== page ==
It’s tough enough to find homes for the cats we already have at the shelter but when kitten season comes around, we’re inundated with more of these babies. We do what we can to socialize the new ones as they come in so they’re ready to interact with other cats and with people. It’s good for us as animal lovers to bring a skittish kitten around but it’s even better for them because a happy cat is usually a cat who will be adopted.
Thing is, as a shelter, we can’t always control how the cats come to us. Some are from various neighborhoods and we’re called in to help trap, neuter and release. Sometimes, the ones we trap and neuter are so friendly or docile we simply can’t release them again and try to find adoptive parents for them. It’s a great feeling to know you’ve rescued a cat off the street and have found it a safe and loving home.
What’s not such a great feeling is finding animals dumped at our door.
Sure, people mean well. They think the cats they dump will be better off with us – and maybe they will. But it costs money to house and care for these cats. If someone wants to rescue a cat and decides to leave it with us, I wish they’d mail us a donation check, too. Instead, we’re left with the tab. As a shelter that gets it funds solely from donations, paying surprise bills like this is not the easiest thing to do.
Take this past Monday night… I’m driving to the shelter and I get a call from my co-volunteer. She’s scared. There’s a cardboard box precariously placed mid-way down the stairs to the shelter. It’s wrapped and wrapped with black electrical tape and the only ‘air holes’ are handle cutouts in the cardboard. There’s no sound from the box and no movement. There’s no indication of how long that box has been there. Hours, perhaps, in 78 degree weather? Imagine being alone and sealed in a box for hours.
I get there moments later, tear the tape from the box and peer inside. Two wide and frightened eyes stared up at me from way in the corner behind a small mound of ‘bedding’ (towels). It’s a kitten. A tiny calico, silent as can be.
That tiny seven-week-old calico, who we’ve named Lady and I call Lady Di, cost us an easy $100.00 right out of the box. Literally. She needed a flea bath, flea treatments, a fecal to test for worms, blood work to test for fatal and contagious diseases, and an overall exam. We want our kitties healthy. Now we have to house and feed her until she’s adopted and if that doesn’t happen before she’s 6 months old, we’re dolling out dough to pay for her to be spayed.
Don’t get me wrong, that’s what a shelter is for. But please, if you think a cat will be better off at a shelter and decide to leave that animal at the shelter door, be sure the animal is safe AND include a note stating your intention to send a donation… and then follow through.
Meanwhile, Lady Di is at my house being socialized. She’s still scared and hiding and my cats are not giving her an easy time of it, either. She’ll learn to hold her own and she’ll learn to play and trust. My job is to teach her while keeping her safe, fed, clean and secure.
I just hope I’m able to give her up when our ‘training’ period is over. She’s a precious little thing and easily wormed her way into our hearts. Take a look at her and tell me if she doesn’t do the same for you.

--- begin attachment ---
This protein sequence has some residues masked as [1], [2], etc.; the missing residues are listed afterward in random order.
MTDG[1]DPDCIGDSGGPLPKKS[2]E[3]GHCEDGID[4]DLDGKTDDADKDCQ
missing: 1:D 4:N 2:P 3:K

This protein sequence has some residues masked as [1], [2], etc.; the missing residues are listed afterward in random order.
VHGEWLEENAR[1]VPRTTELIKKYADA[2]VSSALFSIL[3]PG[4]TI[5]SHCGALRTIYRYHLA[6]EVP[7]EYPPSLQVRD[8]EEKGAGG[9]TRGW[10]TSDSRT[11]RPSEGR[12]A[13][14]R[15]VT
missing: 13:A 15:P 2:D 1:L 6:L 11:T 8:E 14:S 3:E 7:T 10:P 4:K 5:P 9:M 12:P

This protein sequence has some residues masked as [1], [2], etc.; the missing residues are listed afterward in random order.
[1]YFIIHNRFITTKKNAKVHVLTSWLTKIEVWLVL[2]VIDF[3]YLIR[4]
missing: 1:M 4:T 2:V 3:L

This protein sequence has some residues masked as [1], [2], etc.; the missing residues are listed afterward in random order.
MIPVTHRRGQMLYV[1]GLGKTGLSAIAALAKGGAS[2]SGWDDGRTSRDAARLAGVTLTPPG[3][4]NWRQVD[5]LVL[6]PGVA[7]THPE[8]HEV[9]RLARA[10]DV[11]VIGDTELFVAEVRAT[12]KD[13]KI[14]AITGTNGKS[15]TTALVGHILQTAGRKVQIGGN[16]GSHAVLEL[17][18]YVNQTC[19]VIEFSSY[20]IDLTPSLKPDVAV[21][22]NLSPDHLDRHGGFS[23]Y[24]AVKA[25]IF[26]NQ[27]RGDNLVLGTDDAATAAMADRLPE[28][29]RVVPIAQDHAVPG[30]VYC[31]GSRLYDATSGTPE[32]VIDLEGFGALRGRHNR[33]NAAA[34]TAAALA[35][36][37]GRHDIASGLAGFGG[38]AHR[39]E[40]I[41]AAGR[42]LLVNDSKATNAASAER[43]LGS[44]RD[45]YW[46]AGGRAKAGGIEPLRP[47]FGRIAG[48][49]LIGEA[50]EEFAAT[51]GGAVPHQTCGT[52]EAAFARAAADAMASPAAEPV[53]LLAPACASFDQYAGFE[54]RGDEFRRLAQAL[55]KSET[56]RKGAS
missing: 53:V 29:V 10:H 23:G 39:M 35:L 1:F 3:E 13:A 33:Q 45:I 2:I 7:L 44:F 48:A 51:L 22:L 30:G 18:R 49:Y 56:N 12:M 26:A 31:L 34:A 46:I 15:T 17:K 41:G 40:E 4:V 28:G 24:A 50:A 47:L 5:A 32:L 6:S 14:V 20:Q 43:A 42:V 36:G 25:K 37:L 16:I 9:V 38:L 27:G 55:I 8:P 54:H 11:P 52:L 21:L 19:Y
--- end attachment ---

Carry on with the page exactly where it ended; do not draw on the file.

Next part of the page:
I volunteer at an animal shelter. It’s rewarding work but often sad as well.
We’re a no-kill cat shelter. On the surface, that sounds wonderful, and it is. We don’t kill cats that have been there “too long” in order to make room for new cats. However, what that means is we become filled to capacity quickly – and often. If our older cats are not adopted, and sadly, most people choose kittens over adult cats, then they remain with us until they live out their natural lives, never to have a loving family of their own. That severely limits our ability to rescue new cats or kittens and get them into loving homes.
This is kitten season. Kittens arrive at the shelter en masse now and while MOST of them will find homes, the young mothers of these kittens will be returned from whence they came. Yes, they’ve been spayed, so they will not repopulate the area, but they’re out there on their own again, having to fend for themselves. Why? Because we haven’t the room to house them.
The most humane way to treat the cat overpopulation problem is with a relatively simple thing called “TNR”, or trap-neuter-return. Strays are humanely trapped, spayed or neutered, allowed to heal, then returned to their community. Sadly, some of the trapped cats were once family pets but have since been abandoned for various reasons – some of which you cannot imagine. They’re friendly and innocent and have only survived the ‘wild’ because of luck. They need homes. They need to feel and be safe again. Unless the cat population is controlled by the practice of TNR, too many of these sweet things will continue to reproduce and add yet more strain on an already strained system – where too many shelters filled to capacity will destroy the animals they hold or be so overwhelmed they’ll unwittingly lose sight of the reason they’re volunteering there in the first place. To rescue animals and to find them safe and loving homes where they can give (and receive) affection only those privy to a cat’s world will ever fully appreciate.
Trap-neuter-return. A solution to so many problems.
And on a personal note – Bonita, you sweet beautiful thing, you will be missed by all of us, human and feline alike.